Current academic assessments focus only on traditional content areas, such as math, English, and language arts. These assessments do not measure noncognitive skills, which are needed to thrive in the 21st century workplace.
If we expand assessments to include broader social and emotional competencies—such as the ability to self-regulate and interact effectively with others—then we can continually improve interventions focused on teaching these important skills and developing future-ready students.
California’s CORE districts deployed noncognitive skills assessment among 1,500 schools serving more than 1 million children. The districts also conducted field tests on four measures of social-emotional skills with 450,000 students grades 3 through 12: self-management, growth mindset, self-efficacy, and social awareness.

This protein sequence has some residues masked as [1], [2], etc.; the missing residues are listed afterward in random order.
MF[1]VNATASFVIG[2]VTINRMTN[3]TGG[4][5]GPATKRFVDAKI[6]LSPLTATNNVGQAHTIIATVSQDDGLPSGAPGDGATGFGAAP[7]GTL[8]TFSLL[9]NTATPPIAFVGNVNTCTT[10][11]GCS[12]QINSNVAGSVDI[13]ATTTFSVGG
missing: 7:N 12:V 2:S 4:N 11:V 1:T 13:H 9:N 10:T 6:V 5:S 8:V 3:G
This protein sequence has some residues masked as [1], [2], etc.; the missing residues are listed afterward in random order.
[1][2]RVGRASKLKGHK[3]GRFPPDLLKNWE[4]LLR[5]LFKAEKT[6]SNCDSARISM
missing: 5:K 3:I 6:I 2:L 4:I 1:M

Evidence from field tests confirmed that student skills not directly captured by tests have the ability to predict academic outcomes. Noncognitive measures were positively correlated with English language arts scores, math scores, and student GPAs. The measures were also negatively correlated with suspensions and absenteeism in middle school.